• I have some big data analysis experience and selecting the right classification algorithm is critical to comprehensive analysis. My experience is that a variety of classifiers can get pretty good data. It takes a lot of time and effort to get excellent data, and even more time and effort to get exact data. So, hats off to you on this great work.

  • I noticed that there is no reference to Israelology (the doctrine of Israel). Arnold Fruchenbaum is right to refer to this as the “missing link in systematic theology”.

  • Good stuff! And congrats on getting picked up by CT. Really fun to see the comments from theologians on seeing this data.

    About the whole Bible visualization…would it make sense to normalize that by # of verses in each book of the Bible? Some books have fewer potential reference targets than others so are proportionally even “denser” in citations.

  • Only one OT verse for Theology Proper!!! Africa needs the Old Testament, but western theological biases marginalize the OT, meaning that the people in US pews marginalize it as well and as a result they have little motivation to give toward the translation of the OT into other languages whereas they support the translation of the NT generously. The bias has effects.

  • Love the idea! 🙂

    //I just published the list on my personal blog//
    What is the selection criteria for these systematic theologies? Is it essentially a sample of convenience e.g. the catalog of all systematic theologies in logos? What does that leave out. It is impossible to know how to interpret the data w/o that information. Even slicing by denomination doesn’t really help, bc the same question can be asked of that: e.g. is the selection of systematic theologies from a given denomination over/under representing a view?

    //We manually classified the contexts of over 2,000 of those references. Then we used that as training data to train a classifier to classify the rest. Lather, rinse, repeat.//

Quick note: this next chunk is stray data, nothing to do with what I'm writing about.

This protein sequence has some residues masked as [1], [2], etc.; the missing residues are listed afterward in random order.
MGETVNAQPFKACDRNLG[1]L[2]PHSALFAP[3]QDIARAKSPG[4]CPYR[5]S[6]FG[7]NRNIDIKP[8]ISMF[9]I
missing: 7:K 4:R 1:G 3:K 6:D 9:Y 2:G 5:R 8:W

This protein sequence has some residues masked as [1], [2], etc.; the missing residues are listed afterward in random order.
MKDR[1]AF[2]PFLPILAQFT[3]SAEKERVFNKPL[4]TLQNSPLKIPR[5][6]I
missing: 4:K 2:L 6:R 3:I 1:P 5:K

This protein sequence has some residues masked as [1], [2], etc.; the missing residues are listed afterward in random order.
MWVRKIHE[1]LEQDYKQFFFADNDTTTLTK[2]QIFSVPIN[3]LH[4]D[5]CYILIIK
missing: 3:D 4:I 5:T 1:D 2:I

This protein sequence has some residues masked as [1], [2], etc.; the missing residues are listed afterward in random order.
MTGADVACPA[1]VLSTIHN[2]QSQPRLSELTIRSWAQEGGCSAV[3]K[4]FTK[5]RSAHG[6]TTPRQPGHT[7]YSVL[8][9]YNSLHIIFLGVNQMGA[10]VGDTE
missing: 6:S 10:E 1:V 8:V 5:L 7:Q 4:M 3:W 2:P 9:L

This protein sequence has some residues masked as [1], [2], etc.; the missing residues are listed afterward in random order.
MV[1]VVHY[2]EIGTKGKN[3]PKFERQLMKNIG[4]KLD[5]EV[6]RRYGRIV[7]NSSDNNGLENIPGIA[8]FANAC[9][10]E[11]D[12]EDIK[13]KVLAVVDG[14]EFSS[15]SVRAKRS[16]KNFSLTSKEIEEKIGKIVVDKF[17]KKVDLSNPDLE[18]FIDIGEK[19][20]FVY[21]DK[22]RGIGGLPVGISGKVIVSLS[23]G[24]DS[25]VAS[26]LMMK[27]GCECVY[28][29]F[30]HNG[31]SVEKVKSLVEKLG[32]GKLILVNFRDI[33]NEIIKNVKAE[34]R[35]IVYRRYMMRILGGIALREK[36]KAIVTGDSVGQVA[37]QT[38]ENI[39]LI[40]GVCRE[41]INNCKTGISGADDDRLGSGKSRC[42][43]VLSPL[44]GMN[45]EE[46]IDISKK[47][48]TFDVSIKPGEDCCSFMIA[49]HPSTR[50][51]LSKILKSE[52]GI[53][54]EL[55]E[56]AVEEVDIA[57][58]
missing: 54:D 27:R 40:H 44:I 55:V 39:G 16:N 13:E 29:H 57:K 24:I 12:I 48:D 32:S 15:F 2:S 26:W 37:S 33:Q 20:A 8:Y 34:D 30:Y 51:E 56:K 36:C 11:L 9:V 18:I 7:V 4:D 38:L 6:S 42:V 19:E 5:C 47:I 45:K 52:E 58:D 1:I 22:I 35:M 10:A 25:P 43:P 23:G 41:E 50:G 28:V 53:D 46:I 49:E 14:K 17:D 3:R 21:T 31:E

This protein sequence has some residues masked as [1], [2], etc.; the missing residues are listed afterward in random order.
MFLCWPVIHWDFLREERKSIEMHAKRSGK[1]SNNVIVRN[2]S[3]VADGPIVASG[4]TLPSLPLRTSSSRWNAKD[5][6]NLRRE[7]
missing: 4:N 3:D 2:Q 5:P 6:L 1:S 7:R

How accurate is the classifier? Also I’m curious if you tried labeling your data by chapter in the books, since many systematic theologies organize their content into chapters dedicated to these topics?

    It would be interesting to be able to slice this by author and century.

    Something else that might be interesting is slicing by denomination+language, since ppl tend to read theologians in their native tongue, do theologians of different languages from the same tradition use the same verses? Or does the language barrier generate different focuses?

    Another thing to count might be the number of authors who referenced a verse instead of the raw verse count which would dampen the bias raw counts have towards prolific authors, or even a single author manages to work a single verse into everything they talk about- skewing the numbers.

  • […] A recent study by Faithlife, the company behind Logos Bible Study software, suggests Goldingay might be right. Faithlife tracked the most common Bible verses found in systematic theology books and found that of the top 100, only nine were from the Old Testament. Eight are from Genesis, with the lone OT outlier being Isaiah 9:6 (“for to us a child is born …”). The implication is the most important things to know about Christian life and doctrine, according to evangelical theologians, are almost exclusively from the NT. […]

  • Thanks for this article! It is very well written and very informative. How beauty full it is to immerse our selves in these things, and to feast our selves from the holy Words of God!

  • No Mosaic law, no fear of God, no godly sorrow leading to repentance= sick and worldly churches preaching subjective moral reasoning and undermining the very pillar the gospel is established on- the Law. Very sad, and very disgusting statistics, but this is the state of the Western church- generally unable to even define sin, since it is the law that defines sin.

    Hopefully this will be a wake up call for the Church.

Written by Rick Brannan